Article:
20 November 2008

Testimony of Susan Wefald on Domestic Workers, Abuse, Insecurity, and Exploitation

Prepared testimony for New York Assembly Hearing on Domestic Workers Bill of Rights
21 November 2008

Good morning. My name is Susan Wefald. I am the executive vice president and chief operating officer of the Ms. Foundation for Women. We support building women's collective power to ignite social change. We fund Domestic Workers United and their efforts to pass a Domestic Workers Bill of Rights. I am here to urge you to support this bill on behalf of this valuable work force. 

Domestic workers have long been an important part of our economy, and have become even more so in recent decades as more and more women have joined the paid workforce. This increase in women's workforce participation has been a significant factor in our economic expansion. Sixty-four percent of women with children under age 6, and 56 percent of women with infants (under age 1)-now work outside the home. A full seventy-seven percent of women with children age 6-17, and eighty-one percent of single women with children that age, are in the labor force. Significantly, seventy-six percent of employed mothers of children under eighteen work full time.[1]  

As our parents live longer, women increasingly find ourselves "sandwiched" between caring for our children and our parents. Already working a "double shift" of our day jobs and coming home to care for our children, we don't have any time left for housework. Without nannies to care for our young children, caregivers to care for our aging parents, and housekeepers to keep our homes clean, many women could not work, could not contribute to our society and our economy, as well as to their families' incomes. 

Why is it that domestic workers were deliberately written out of the Fair Labor Standards Act? Isn't this class of workers deserving of the protections afforded other workers? They work just as hard, their work just as valuable. Ask a parent looking for someone to entrust with the care of their precious young children, and you will be told what an important job it is. Ask an adult daughter or son looking for someone to care for their beloved elderly parent, and you will be told what an important job it is. Ask someone looking for a person they can trust to come into their home and clean and care for their valuable possessions, and you will be told what an important job it is. And yet this workforce often cannot afford childcare for their own children, cannot save for their own retirement, cannot even pay the rent on their own home.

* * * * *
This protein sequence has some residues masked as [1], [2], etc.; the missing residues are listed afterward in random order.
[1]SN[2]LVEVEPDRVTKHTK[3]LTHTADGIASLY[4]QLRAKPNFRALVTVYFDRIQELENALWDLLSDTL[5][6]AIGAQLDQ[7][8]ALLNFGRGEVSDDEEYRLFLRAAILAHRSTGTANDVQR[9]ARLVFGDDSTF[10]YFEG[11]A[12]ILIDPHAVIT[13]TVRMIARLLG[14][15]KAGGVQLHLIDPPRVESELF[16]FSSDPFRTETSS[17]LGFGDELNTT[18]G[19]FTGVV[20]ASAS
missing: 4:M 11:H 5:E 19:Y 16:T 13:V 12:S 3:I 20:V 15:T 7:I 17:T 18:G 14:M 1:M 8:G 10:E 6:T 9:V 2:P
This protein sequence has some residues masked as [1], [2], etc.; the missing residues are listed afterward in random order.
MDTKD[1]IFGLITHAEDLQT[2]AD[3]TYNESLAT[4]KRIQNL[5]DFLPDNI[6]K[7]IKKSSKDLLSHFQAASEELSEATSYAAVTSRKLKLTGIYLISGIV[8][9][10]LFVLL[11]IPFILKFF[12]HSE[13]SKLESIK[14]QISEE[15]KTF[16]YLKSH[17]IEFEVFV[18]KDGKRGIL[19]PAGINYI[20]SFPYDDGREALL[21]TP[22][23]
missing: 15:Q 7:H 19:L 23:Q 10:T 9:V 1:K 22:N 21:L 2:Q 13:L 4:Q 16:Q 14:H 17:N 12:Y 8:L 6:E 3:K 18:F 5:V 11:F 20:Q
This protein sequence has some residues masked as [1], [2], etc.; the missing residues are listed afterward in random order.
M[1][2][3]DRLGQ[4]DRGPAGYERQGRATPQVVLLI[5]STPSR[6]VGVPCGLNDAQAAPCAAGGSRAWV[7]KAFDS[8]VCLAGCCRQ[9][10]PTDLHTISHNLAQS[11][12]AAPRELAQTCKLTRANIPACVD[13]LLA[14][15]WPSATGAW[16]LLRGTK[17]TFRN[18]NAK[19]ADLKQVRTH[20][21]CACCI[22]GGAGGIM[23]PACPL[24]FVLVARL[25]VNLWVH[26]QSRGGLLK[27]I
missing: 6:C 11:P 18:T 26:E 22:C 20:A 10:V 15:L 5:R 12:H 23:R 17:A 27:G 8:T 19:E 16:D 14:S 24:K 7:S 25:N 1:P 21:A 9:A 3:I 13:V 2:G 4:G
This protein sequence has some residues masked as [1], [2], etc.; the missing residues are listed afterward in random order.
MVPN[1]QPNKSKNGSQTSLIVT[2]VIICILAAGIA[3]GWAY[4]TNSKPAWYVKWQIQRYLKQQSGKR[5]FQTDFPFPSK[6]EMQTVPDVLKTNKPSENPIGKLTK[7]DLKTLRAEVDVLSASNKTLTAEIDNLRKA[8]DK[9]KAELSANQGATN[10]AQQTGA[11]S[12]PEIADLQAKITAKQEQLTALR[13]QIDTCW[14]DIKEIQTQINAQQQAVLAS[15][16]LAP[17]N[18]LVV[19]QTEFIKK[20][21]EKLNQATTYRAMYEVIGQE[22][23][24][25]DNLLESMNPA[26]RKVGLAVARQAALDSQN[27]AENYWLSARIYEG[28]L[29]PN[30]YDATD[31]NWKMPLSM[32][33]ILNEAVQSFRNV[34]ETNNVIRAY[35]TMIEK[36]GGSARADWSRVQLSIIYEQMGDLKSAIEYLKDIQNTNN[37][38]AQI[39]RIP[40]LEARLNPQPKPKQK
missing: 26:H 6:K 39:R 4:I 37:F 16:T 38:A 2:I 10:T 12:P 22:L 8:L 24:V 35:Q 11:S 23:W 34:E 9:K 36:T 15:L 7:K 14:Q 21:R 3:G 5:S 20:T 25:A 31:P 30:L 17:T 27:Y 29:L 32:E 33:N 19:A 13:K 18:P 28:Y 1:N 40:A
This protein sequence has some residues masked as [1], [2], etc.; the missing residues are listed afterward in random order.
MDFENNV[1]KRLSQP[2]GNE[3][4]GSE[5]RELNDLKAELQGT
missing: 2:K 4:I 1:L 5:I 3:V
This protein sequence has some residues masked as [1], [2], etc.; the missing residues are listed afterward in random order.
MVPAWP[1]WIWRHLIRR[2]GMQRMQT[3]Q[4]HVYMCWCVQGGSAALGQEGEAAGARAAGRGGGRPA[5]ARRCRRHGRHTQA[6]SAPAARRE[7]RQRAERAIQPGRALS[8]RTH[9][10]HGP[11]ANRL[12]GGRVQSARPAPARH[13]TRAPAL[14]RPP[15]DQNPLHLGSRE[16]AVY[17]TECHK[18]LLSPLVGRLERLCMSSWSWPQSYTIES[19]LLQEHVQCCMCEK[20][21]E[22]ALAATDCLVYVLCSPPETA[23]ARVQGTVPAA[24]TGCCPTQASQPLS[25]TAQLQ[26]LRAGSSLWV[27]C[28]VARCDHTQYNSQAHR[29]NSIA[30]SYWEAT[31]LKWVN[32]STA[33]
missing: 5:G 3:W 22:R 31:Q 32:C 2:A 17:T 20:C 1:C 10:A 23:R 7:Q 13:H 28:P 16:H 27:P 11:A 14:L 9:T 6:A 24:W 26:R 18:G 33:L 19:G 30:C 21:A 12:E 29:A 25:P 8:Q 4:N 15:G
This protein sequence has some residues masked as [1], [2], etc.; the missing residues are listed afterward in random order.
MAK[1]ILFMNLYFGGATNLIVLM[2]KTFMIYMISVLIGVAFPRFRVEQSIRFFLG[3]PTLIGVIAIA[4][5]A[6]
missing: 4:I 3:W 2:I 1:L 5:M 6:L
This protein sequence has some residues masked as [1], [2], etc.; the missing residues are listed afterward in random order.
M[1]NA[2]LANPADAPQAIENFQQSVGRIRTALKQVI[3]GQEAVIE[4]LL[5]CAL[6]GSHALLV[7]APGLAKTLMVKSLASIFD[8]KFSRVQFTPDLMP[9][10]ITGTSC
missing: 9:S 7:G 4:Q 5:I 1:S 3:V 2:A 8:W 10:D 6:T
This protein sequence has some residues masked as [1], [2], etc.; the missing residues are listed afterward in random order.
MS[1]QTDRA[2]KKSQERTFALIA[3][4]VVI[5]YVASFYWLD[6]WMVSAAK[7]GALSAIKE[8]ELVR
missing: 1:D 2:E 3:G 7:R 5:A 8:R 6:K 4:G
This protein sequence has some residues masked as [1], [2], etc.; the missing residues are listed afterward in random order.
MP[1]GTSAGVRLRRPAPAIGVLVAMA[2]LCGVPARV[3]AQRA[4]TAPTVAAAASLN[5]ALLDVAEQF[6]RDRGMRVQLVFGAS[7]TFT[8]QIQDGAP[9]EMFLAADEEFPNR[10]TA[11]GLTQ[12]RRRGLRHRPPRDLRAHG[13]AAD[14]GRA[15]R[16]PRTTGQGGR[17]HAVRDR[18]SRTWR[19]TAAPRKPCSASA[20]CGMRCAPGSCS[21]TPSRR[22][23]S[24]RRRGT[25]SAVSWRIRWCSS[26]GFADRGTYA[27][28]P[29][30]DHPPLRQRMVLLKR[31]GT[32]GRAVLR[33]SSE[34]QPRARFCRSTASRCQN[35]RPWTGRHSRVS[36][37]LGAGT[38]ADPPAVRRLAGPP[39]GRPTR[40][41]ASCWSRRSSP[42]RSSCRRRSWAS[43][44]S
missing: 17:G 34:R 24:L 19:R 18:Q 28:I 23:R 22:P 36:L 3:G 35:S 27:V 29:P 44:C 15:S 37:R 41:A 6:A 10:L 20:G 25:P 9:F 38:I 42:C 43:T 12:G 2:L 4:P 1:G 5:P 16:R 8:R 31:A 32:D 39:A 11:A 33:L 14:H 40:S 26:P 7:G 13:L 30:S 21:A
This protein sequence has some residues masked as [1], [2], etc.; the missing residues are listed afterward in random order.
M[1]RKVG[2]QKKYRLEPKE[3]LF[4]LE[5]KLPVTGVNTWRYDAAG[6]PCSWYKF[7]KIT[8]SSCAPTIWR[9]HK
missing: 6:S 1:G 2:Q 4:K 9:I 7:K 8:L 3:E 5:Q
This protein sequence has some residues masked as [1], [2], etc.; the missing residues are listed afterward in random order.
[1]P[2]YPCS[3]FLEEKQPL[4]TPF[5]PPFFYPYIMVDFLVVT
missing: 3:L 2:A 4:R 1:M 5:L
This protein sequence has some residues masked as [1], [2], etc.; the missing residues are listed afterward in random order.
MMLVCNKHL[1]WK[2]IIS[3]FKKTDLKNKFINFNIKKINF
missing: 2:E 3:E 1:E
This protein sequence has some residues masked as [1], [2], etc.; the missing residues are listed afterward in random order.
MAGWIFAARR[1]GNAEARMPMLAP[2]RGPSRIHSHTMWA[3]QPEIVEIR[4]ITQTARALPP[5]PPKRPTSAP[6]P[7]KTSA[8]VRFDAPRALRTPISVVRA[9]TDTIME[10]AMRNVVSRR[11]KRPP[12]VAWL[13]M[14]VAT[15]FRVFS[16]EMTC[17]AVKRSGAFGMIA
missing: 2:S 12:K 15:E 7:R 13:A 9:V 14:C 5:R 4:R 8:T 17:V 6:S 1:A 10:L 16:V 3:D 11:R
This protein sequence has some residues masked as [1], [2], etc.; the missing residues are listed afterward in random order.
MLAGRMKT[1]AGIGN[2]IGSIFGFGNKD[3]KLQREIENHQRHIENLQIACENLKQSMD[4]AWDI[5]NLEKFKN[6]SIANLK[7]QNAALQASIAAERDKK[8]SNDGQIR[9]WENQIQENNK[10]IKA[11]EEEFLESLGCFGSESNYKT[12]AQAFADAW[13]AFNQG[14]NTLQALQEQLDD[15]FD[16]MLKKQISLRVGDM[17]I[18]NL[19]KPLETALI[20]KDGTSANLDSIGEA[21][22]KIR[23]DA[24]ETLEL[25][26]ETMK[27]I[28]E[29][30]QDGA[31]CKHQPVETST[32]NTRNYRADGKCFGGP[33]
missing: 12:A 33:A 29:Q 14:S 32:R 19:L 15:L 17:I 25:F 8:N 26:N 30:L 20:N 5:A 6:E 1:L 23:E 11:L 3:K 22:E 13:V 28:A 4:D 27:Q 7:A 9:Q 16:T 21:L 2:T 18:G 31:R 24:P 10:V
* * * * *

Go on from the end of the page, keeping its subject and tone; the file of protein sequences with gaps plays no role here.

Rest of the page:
We know this workforce is primarily employed by private individuals. Unfortunately there are private employers who take advantage of the fact that these workers have little power and visibility, and exploit them, pay them low wages, abuse them verbally and physically, require impossibly long hours, refuse to give them days off when their workers are sick. These workers need the protection this bill will offer, to give them redress when such exploitation occurs. At the same time, there are many private employers who would like to do the right thing, but don't know what that is. Having clear standards would be a significant help in letting people know what they should pay, and what benefits they should provide.

I speak not only as an officer of the Ms. Foundation, but also from personal experience. I am a single mother by choice. I decided to have children on my own when I reached my forties and didn't want to go through life without the joy of having a child. I won the fertility clinic lottery and wound up with twins, a son and a daughter, now 10. I feel extremely privileged to have a job that I love, and the ability to share my life with my wonderful children. Some people think I am a super woman raising twins by myself while holding down a full time job. But I could not have managed even one day of returning to work without the wonderful nanny I hired to take care of my two 5-month-old infants. And my 86-year-old mother, who has Alzheimer's, is able to continue living at home in Maryland with my 81-year-father because of the two amazing women my brother hired to help with her care. I used word of mouth and various online Brooklyn parents groups to figure out what a fair wage and benefit package was for my nanny. We new parents felt like we were winging it as new employers. A Domestic Workers Bill of Rights would help both worker and employer - those employers who are committed to fairness and justice. And those that aren't need the Bill of Rights to make sure they do the right thing anyway.

Thank you for your time.

1  Cited by the National Women's Law Center from the U.S. Department of Labor, Bureau of Labor Statistics, Current Population Survey, Employment Characteristics of Families in 2006, Tables 5 and 6, available at http://www.bls.gov/news.release/pdf/famee.pdf (last visited Jan. 16, 2008). These percentages understate how many women raising children are in the paid labor force because they reflect only women raising their own children, and do not include the many women who are raising grandchildren, nieces, and nephews, or other related children. Note that the labor force includes those who are working and those who are looking for work.

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